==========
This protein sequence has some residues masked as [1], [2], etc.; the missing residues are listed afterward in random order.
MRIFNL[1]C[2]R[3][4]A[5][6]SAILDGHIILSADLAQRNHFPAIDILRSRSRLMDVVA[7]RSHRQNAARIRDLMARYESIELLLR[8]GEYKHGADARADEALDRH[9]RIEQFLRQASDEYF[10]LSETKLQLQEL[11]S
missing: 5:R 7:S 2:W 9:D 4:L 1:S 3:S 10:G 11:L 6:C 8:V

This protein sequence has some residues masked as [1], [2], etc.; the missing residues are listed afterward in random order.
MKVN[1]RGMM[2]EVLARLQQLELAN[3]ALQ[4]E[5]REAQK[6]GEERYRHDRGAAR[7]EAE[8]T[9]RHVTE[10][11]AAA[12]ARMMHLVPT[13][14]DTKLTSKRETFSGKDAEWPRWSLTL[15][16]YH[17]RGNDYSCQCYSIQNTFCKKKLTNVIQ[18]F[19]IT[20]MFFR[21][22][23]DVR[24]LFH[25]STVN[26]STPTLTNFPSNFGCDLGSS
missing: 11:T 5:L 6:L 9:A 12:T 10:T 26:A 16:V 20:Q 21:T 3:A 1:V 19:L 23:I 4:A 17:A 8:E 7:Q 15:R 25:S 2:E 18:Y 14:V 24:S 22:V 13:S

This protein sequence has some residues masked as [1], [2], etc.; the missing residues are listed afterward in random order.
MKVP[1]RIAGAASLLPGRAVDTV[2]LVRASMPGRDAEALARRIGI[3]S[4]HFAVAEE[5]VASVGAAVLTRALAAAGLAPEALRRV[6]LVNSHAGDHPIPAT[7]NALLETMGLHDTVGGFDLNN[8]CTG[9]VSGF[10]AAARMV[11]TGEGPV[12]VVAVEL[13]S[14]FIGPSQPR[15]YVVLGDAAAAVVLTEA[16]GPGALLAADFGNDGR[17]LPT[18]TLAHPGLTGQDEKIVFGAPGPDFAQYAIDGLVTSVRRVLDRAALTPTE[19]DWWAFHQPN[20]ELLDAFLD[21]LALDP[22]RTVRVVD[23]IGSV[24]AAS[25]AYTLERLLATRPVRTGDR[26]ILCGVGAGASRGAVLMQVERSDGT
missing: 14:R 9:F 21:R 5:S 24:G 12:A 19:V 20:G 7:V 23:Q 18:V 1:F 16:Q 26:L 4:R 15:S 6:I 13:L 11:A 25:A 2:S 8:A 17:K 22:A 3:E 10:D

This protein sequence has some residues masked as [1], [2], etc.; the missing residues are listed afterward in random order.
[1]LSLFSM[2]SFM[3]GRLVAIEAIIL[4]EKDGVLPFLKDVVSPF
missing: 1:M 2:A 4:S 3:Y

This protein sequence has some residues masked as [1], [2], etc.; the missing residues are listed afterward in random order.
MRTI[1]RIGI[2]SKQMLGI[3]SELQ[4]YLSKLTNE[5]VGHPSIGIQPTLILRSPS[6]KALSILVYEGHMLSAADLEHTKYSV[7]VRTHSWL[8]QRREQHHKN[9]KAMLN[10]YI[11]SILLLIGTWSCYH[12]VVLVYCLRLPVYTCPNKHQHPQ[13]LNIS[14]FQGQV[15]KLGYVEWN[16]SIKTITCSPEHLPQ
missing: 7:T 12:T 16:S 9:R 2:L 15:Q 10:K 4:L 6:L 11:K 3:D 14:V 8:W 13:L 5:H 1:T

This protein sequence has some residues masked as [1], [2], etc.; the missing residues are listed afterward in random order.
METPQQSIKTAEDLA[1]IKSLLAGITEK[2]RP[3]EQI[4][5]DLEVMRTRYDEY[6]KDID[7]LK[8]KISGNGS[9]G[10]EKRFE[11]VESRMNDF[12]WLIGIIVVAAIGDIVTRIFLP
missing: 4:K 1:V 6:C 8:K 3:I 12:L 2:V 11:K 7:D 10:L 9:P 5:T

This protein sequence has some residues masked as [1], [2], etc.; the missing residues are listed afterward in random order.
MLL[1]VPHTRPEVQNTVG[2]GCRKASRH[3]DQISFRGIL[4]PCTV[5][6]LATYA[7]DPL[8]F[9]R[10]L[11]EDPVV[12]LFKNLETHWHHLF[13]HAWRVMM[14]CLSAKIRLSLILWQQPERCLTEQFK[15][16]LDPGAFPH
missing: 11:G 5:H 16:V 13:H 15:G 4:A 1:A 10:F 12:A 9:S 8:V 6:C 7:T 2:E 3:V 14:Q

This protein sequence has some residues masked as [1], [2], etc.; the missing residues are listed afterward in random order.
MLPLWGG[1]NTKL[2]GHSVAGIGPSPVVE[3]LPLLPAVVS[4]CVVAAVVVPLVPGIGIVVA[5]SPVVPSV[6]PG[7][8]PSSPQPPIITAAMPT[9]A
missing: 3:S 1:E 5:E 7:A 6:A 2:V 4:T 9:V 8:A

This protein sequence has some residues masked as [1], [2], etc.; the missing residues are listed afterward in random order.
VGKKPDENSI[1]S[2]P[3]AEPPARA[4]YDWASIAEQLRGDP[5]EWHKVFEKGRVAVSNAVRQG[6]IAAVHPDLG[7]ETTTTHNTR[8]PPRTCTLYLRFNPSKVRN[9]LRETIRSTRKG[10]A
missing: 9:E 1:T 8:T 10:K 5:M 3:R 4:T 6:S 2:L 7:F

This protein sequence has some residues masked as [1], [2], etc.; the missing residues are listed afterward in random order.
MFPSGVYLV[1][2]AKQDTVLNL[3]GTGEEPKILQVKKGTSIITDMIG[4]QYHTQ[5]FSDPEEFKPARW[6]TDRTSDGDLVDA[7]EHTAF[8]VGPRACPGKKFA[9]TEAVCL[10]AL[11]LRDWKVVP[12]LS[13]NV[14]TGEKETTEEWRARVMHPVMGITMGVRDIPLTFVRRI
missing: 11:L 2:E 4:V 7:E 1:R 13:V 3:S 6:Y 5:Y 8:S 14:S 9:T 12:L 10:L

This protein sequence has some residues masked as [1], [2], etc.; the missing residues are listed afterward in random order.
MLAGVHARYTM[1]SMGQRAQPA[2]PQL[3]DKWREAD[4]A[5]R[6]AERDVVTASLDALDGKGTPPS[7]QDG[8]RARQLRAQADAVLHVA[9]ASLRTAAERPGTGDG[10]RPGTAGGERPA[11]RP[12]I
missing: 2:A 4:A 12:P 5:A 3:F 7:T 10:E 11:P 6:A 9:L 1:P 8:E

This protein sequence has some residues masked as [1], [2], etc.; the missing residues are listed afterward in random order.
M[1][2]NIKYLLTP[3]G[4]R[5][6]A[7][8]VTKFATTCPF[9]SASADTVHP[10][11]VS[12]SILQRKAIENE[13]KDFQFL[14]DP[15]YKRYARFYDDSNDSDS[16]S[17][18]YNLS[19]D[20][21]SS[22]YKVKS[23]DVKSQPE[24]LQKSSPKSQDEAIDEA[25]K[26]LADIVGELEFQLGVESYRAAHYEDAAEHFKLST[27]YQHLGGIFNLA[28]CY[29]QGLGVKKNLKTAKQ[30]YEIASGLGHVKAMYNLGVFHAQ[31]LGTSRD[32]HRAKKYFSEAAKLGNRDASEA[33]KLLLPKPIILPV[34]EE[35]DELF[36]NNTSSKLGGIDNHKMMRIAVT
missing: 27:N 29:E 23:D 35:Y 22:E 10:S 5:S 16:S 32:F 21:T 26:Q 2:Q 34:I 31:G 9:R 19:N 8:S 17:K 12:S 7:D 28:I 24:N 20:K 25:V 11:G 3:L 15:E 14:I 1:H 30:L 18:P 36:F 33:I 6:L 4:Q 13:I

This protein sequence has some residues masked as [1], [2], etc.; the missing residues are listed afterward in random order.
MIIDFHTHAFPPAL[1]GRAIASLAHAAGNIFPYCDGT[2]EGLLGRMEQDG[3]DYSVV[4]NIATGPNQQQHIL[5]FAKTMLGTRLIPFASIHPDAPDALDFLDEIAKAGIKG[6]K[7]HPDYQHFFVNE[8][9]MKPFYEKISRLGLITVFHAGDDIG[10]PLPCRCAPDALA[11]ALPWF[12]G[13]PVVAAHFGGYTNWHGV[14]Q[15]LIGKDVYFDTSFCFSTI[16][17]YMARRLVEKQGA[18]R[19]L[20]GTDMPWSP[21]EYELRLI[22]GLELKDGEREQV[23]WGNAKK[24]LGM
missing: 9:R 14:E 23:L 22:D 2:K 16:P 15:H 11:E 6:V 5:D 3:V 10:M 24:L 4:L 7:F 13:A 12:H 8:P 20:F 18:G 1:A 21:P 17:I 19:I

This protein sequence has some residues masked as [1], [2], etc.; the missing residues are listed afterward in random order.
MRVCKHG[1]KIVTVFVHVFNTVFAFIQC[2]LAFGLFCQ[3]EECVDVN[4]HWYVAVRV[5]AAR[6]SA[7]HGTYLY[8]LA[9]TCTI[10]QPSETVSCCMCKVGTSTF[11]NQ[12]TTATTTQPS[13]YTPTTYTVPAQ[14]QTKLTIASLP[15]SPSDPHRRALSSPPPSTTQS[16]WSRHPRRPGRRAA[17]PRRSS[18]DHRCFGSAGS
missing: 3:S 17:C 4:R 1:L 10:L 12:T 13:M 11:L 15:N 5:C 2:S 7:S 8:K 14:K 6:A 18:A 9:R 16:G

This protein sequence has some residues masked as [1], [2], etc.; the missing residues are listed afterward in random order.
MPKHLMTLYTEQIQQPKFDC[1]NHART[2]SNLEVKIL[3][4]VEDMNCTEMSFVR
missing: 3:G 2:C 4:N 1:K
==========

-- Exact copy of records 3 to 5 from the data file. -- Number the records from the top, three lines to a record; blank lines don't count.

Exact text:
This protein sequence has some residues masked as [1], [2], etc.; the missing residues are listed afterward in random order.
MKVP[1]RIAGAASLLPGRAVDTV[2]LVRASMPGRDAEALARRIGI[3]S[4]HFAVAEE[5]VASVGAAVLTRALAAAGLAPEALRRV[6]LVNSHAGDHPIPAT[7]NALLETMGLHDTVGGFDLNN[8]CTG[9]VSGF[10]AAARMV[11]TGEGPV[12]VVAVEL[13]S[14]FIGPSQPR[15]YVVLGDAAAAVVLTEA[16]GPGALLAADFGNDGR[17]LPT[18]TLAHPGLTGQDEKIVFGAPGPDFAQYAIDGLVTSVRRVLDRAALTPTE[19]DWWAFHQPN[20]ELLDAFLD[21]LALDP[22]RTVRVVD[23]IGSV[24]AAS[25]AYTLERLLATRPVRTGDR[26]ILCGVGAGASRGAVLMQVERSDGT
missing: 14:R 9:F 21:R 5:S 24:G 12:A 19:V 20:G 7:V 23:Q 18:V 1:F 16:Q 26:L 4:R 15:S 6:I 13:L 11:A 25:A 2:S 8:A 17:K 22:A 3:E 10:D

This protein sequence has some residues masked as [1], [2], etc.; the missing residues are listed afterward in random order.
[1]LSLFSM[2]SFM[3]GRLVAIEAIIL[4]EKDGVLPFLKDVVSPF
missing: 1:M 2:A 4:S 3:Y

This protein sequence has some residues masked as [1], [2], etc.; the missing residues are listed afterward in random order.
MRTI[1]RIGI[2]SKQMLGI[3]SELQ[4]YLSKLTNE[5]VGHPSIGIQPTLILRSPS[6]KALSILVYEGHMLSAADLEHTKYSV[7]VRTHSWL[8]QRREQHHKN[9]KAMLN[10]YI[11]SILLLIGTWSCYH[12]VVLVYCLRLPVYTCPNKHQHPQ[13]LNIS[14]FQGQV[15]KLGYVEWN[16]SIKTITCSPEHLPQ
missing: 7:T 12:T 16:S 9:R 2:L 15:Q 10:K 4:L 6:L 11:K 3:D 14:V 8:W 13:L 5:H 1:T